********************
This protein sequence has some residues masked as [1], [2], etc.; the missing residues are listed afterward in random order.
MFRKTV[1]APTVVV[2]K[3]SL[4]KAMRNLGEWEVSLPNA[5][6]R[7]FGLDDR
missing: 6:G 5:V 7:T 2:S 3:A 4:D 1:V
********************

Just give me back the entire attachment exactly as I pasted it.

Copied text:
This protein sequence has some residues masked as [1], [2], etc.; the missing residues are listed afterward in random order.
MFRKTV[1]APTVVV[2]K[3]SL[4]KAMRNLGEWEVSLPNA[5][6]R[7]FGLDDR
missing: 6:G 5:V 7:T 2:S 3:A 4:D 1:V